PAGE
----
I think about JOY a lot these days. I have posted obliquely about the darkness that cloaked 2011 until I stopped looking for joy in life’s headlines and started looking for it places like well-made sandwiches or the late summer return of the sharp shinned hawk couple to the tree we spend the rest of the year worrying will take out the entire block in a wind storm. 2011 was one of those years that proves the second part of this statement: “There are decades where nothing happens; and there are weeks where decades happen.” (V. Lenin). I finally concluded that “joy is in the footnotes” for my own mental health and immediately started looking more closely for it there.
Now as our nest begins to empty, I look for joy in the everyday for different reasons. In two weeks my youngest plunges into his senior year. The long good bye begins. He lives a good life – crowded with sport, his talents, loving friends, academics, a business, his opinions, dreams and us. Less and less us, of course. This summer his father and I have sat on the figurative front porch of his life (and the literal front porch of our home) waiting for drive-by’s. And we love it. Even as I miss the carpools, the down times on sidelines of practice fields around the region, long and lazy post-dinner conversations, crowds of boys around the PS-whatever in the basement – and ask my husband why we couldn’t have raised at least one mama’s boy – I know in my heart this is what we raised them to do: to leave, carrying their own portable nests.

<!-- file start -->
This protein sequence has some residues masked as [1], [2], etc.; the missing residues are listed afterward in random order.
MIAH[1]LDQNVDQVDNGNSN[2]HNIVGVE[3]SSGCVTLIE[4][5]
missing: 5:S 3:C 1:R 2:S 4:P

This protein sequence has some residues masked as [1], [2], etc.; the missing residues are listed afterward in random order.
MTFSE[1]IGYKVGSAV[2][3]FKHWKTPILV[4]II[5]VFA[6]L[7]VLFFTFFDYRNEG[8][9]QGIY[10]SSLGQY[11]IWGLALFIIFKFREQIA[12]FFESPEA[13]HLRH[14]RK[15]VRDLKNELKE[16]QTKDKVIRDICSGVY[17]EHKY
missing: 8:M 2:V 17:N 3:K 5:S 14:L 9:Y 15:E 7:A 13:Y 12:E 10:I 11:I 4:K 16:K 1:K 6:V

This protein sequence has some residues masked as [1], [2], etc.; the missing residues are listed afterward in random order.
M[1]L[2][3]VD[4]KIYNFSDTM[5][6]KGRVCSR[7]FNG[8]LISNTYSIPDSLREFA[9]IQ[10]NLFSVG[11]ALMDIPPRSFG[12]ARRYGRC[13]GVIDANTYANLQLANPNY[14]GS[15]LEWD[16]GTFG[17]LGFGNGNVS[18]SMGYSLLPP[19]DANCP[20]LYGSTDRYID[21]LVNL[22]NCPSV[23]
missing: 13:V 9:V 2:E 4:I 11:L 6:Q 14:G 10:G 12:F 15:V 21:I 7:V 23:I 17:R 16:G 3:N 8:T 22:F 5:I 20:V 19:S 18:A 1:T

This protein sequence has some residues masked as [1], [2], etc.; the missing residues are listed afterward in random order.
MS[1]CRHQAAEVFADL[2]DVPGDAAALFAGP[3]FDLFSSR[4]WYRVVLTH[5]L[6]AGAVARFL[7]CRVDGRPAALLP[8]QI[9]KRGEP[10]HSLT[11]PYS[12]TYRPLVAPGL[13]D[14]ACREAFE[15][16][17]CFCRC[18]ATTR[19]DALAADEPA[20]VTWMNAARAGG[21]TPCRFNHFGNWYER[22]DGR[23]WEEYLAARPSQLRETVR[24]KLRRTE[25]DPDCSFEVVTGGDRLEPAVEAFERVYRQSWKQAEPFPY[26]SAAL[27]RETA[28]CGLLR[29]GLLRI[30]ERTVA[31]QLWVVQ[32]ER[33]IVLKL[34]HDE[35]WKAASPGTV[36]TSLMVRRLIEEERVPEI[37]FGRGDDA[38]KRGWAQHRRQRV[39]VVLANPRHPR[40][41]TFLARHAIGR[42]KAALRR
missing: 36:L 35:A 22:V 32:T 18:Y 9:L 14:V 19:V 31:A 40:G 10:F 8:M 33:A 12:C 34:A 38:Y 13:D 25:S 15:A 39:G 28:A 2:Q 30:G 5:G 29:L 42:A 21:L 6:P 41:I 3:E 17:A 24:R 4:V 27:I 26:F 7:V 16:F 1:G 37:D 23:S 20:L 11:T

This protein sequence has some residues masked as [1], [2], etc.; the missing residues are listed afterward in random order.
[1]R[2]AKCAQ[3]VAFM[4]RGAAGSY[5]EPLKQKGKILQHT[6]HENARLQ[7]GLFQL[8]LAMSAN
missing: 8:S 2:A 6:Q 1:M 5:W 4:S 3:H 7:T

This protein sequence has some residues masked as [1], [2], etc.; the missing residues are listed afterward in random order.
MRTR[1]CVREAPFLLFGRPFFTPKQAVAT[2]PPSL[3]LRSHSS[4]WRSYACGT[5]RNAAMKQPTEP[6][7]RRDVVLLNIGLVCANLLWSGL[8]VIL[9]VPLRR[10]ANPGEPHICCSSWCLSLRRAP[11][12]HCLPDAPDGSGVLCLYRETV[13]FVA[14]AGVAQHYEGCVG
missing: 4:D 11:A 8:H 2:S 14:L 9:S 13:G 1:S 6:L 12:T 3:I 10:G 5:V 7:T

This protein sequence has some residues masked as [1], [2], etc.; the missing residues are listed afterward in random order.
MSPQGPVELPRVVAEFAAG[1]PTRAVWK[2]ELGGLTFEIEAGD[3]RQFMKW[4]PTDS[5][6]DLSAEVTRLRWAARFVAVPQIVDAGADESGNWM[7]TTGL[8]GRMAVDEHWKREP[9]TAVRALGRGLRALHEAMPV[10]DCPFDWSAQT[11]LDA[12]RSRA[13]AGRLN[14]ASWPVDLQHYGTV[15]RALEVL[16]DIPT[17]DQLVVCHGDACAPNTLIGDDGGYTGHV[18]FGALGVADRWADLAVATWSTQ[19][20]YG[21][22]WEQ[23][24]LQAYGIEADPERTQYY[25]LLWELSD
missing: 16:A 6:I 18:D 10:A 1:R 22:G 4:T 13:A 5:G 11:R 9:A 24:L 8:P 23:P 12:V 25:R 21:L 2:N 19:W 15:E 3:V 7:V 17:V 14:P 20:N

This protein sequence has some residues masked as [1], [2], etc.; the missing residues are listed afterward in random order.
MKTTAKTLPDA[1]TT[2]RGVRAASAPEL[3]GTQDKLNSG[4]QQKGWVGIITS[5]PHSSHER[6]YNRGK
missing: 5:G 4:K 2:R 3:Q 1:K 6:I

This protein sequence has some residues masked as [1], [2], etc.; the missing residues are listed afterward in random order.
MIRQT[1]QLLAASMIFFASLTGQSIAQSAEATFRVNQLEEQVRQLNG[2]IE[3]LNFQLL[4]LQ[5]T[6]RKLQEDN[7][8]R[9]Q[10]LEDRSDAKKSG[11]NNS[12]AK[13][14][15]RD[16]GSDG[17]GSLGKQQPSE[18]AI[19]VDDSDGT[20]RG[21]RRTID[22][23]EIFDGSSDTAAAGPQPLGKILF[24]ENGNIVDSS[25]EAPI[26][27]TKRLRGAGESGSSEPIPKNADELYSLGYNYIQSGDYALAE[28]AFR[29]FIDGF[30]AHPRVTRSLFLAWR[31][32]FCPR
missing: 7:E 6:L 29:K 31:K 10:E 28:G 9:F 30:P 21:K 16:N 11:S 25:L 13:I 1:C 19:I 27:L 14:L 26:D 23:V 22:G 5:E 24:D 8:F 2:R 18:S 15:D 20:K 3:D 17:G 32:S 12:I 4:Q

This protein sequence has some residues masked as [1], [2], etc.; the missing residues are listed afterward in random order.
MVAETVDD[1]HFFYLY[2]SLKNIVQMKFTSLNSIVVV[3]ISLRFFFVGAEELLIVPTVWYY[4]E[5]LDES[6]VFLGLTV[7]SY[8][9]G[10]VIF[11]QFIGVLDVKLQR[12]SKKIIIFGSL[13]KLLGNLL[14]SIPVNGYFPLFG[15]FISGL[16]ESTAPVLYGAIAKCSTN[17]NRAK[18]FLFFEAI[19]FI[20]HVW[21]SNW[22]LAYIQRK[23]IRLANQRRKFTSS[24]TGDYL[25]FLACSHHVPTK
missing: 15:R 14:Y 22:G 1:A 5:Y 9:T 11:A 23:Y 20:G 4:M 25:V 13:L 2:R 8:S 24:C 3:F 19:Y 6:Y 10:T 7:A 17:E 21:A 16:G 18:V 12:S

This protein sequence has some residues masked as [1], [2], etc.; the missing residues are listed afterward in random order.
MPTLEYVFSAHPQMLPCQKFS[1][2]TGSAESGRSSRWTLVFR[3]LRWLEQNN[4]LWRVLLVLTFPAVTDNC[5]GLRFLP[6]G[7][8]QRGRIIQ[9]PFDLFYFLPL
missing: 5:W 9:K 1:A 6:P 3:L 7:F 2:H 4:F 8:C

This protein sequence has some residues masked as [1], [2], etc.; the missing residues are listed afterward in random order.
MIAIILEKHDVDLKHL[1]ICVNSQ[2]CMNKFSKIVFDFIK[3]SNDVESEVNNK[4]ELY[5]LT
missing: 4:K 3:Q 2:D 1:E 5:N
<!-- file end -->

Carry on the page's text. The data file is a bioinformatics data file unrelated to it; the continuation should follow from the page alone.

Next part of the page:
Several years ago when one of my sisters-in-law faced the emptying of her own nest, she recommended The Gift of an Ordinary Day: a Mother’s Memoir by Katrina Kenison, to me. www.katrinakenison.com When Kenison faced her own sons’ flight from the family life they’d built and known and loved, she wrote about it. At the time I took the book as a reminder to enjoy the ordinary rhythms of our lives together and as a caution that they would too-soon change. I now appreciate the deeper meaning.
Yes, I am going to look forward to this boy ‘s last year at home. We didn’t get a last year with our oldest son. He left suddenly one day before he finished high school – loudly, viciously, prematurely with more emotion than plan. We have been dealing with the backlash ever since. To this mother, a long good bye sounds delicious. And I am going to find joy in the ordinary every single day.